The existence of red-legged frogs along the route of the bypass could require Caltrans to obtain a special permit from the Army Corps of Engineers. Caltrans is hoping to receive a nationwide permit, which is basically a rubber stamp, but the existence of a threatened species could force Caltrans to pursue a much stricter "individual" permit.
Army Corps regulations state, "No activity is authorized by any nationwide permit if that activity is likely to jeopardize the continued existence of a threatened or endangered species as listed or proposed for listing under the Federal Endangered Species Act, or to destroy or adversely modify the critical habitat of such species."
The regulations go on to say, "Except as provided under Section 404(b)(2), no discharge of dredged or fill material shall be permitted if there is a practicable alternative to the proposed discharge which would have less adverse impact on the aquatic ecosystem, so long as the alternative does not have other significant adverse environmental consequences...In addition, where a discharge is proposed for a special aquatic site, all practicable alternatives to the proposed discharge which do not involve a discharge into a special aquatic site are presumed to have less impact on the aquatic ecosystem, unless clearly demonstrated otherwise."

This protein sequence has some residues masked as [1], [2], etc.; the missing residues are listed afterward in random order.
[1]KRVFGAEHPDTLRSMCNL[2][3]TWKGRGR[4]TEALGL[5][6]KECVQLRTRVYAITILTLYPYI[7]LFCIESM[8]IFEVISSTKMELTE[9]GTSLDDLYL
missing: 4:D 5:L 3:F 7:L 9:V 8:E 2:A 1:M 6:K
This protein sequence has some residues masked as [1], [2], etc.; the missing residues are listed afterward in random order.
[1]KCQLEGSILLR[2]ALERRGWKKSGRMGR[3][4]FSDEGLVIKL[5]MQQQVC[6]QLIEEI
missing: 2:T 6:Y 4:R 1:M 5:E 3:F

In other words, if Caltrans were required to obtain an Individual Permit, they would have to prove that the practicable alternative (i.e. the tunnel) would have a greater impact on the frog's habitat than the bypass. As we've learned, Caltrans is great at manipulating facts and figures, but this one could pose quite a challenge.